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HomeLatest NewsIndigenous elders join calls to halt proposed Lizard Rock development

Indigenous elders join calls to halt proposed Lizard Rock development

A rally, held yesterday 8 January, calling for a halt to the proposed 450+ housing development around Lizard Rock, Belrose, was joined by three Aboriginal elders, who spoke of the importance of retaining the region as native bushland.

The rally follows an announcement, two days before Christmas, that the Sydney North Planning Panel had approved further consideration of construction of 450 homes at Lizard Rock, giving Northern Beaches Council 42 days to either accept the role of planning proposal authority or else the panel will assume the role.

Northern Beaches Council is vehemently against the proposal as representing an unacceptable bushfire risk, among other concerns.

A Council spokesperson said they had not yet determined if it will accept the role of planning proposal authority given it would not give them the authority to veto it or influence other stakeholders to amend their submissions.

Campaigners opposed to a 450-home housing development alongside the proposed bushland site at Lizard Rock, Morgan Rd, Belrose. Photo: Alec Smart

Northern Beaches Mayor Michael Regan, added, “Council is carefully reviewing the Department’s decision on Lizard Rock.  The community was only given 28 days to comment on this fast-tracked proposal prior to a Gateway decision being made.

“We opposed the planning proposal to develop land at ‘Lizard Rock’ along Morgan Road in Belrose for its complete destruction of natural bushland for over 400 homes and putting them in direct threat of bushfires.

“This is 400 plus homes in the middle of the bush, not connected to any services, surplus to any housing targets set by the State, that will exacerbate existing shortfalls in the provision of community floorspace for libraries and active open space for sports fields, and destroy around 45 football size fields of bushland. Not to mention, it puts future inhabitants in an extreme bushfire risk.”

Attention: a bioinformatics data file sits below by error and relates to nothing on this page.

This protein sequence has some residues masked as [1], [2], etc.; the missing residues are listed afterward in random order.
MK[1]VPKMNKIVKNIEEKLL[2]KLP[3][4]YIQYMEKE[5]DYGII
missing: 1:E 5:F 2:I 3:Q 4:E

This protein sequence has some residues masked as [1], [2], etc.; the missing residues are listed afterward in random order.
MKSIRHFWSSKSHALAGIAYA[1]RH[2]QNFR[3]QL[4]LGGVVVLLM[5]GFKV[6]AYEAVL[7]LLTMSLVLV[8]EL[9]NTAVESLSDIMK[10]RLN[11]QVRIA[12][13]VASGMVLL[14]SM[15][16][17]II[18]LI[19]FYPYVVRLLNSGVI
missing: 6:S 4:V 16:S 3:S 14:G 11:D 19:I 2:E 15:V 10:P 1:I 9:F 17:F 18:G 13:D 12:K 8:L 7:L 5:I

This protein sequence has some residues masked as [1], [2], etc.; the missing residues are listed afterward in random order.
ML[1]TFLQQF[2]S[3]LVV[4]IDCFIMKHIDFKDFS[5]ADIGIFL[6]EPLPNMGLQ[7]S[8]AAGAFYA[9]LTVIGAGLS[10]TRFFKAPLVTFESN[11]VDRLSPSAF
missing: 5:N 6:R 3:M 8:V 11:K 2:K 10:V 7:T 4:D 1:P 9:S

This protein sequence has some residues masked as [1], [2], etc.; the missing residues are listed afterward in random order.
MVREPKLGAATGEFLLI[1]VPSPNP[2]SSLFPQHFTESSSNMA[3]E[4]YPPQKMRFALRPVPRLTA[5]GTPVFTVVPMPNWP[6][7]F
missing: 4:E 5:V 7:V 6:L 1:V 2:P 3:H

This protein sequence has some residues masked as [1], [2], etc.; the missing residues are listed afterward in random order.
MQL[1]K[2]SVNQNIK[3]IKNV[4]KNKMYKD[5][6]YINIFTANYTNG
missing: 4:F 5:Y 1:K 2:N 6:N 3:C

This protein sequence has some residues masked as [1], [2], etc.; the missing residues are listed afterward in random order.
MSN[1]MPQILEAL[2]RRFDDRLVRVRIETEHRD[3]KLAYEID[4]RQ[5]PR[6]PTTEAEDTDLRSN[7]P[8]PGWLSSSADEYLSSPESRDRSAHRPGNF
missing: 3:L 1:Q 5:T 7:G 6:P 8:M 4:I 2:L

Mayor Regan continued: “It is inconsistent with local and regional planning strategies and should be reconsidered in light of significant planning, environmental and hazard issues.

“We have repeatedly called for the NSW Government to find alternative ways to support Aboriginal self-determination instead of allowing inappropriate development on bushfire prone land.

“Council one hundred percent supports the intent of the Aboriginal Land Rights Act and appreciates the importance of enabling Aboriginal people to achieve economic self-determination through developing land. But we are required to consider all proposals on their merits, regardless of the landowner, and this proposal does not stack up.”

Joeline Hackman, recently-announced ‘teal’ independent challenger for the electorate of Manly, currently held by Environment and Heritage Minister James Griffin, told Manly Observer, “This development represents a dangerous bushfire risk in land that is not zoned for development. It’s a State planning issue – not a cultural one – and the Environment and Heritage Minister needs to demonstrate his protection and value for this site in our community.